Tuesday, 13 November 2012
Enough with the conspiracy
I'll be blunt, this blog isn't about dreaming about passenger trains, railmotors and branchline diesels heading out to tiny towns with government money in the fuel tank - public transport will definitely be taking a back step to the real world developments in the freight market...but that's not to say I will be completely ignoring the topic, and the December 2012 edition of TRAINS has spurred me to take aim at the naysayers opposing light rail developments on the Gold Coast and in downtown Sydney. Here's some facts from the United States - the home of the V8 SUV. There are currently 11 urban streetcar projects under way across the country - in the US streetcars are defined as light rail vehicles that run in streets, while light rail has its own separated corridor. Portland, Oregon - a similar sized city to the Gold Coast - will soon have an 11-km network serving its CBD. Since the first four kilometres opened in 2001 Portland's streetcars have added $3.5-billion in private investment to the city as developers rush to build their condos and office towers on streets with streetcar stops. Want to hear more? Here's a quote from the TRAINS news article to add some fuel to the pro-light rail fire.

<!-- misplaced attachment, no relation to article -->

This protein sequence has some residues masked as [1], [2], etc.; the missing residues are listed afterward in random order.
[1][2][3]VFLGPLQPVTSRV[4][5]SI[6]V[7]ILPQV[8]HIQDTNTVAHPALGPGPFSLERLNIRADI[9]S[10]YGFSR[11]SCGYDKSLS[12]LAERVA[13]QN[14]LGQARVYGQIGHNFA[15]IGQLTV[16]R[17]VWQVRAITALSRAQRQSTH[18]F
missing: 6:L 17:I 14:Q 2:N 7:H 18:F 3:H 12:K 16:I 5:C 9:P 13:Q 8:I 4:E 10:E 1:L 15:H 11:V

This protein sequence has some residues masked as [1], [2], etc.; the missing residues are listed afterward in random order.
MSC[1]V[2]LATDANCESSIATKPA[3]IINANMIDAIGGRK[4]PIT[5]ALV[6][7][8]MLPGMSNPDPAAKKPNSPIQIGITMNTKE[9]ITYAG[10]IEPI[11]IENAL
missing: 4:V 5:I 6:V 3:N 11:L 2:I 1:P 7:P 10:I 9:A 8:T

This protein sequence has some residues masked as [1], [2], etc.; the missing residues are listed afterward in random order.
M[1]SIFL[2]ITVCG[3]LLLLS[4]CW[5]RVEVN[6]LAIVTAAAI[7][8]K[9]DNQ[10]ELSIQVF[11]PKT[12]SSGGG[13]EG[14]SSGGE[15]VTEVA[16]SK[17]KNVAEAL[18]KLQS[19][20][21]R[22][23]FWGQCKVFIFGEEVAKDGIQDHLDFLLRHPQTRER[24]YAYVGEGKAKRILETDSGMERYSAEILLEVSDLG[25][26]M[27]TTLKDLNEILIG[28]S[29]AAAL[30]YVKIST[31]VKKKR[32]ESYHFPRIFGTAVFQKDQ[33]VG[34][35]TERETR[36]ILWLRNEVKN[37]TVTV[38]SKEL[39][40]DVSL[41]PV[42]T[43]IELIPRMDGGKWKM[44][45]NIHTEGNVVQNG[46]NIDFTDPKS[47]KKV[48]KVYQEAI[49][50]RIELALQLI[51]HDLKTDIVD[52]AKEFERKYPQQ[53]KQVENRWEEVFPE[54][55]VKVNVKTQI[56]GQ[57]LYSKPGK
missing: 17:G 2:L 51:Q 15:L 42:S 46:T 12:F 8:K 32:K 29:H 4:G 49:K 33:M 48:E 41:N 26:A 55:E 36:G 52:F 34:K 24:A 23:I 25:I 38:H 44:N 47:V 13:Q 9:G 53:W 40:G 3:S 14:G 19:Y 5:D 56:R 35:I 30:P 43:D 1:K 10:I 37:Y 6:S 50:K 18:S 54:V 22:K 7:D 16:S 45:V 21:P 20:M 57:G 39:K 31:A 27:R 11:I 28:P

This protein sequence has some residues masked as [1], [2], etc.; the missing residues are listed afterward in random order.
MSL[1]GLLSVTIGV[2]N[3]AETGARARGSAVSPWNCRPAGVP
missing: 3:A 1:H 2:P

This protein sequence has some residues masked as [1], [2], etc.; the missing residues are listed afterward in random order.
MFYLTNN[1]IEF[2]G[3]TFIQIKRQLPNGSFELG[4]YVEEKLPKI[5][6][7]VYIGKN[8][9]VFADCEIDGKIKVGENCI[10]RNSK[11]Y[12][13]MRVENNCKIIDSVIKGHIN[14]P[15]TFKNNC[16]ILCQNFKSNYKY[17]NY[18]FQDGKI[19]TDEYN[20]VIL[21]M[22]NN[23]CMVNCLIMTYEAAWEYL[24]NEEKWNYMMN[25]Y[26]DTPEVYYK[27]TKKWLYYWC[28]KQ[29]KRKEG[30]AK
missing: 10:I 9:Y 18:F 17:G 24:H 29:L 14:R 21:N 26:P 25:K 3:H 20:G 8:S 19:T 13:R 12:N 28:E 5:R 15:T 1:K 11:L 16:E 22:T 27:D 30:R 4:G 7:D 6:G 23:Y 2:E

"Many (US) cities view streetcars as a way of bringing people back to the central city without using personal automobiles, or as a way of getting around town without encountering parking problems. Streetcars are also viewed by property developers as a more permanent commitment to public transit, and have thus been credited with stimulating significant reinvestment in urban real estate. They are rarely considered part of a commuting system, and instead are intended to provide short trips in downtowns or historic sections of a city."
TRAINS December 2012
So spread the news, Pitt Street or Southport without light rail, these are just roads to a developer - add light rail and suddenly they're something special - something that's not on the other road - and something that makes a city money.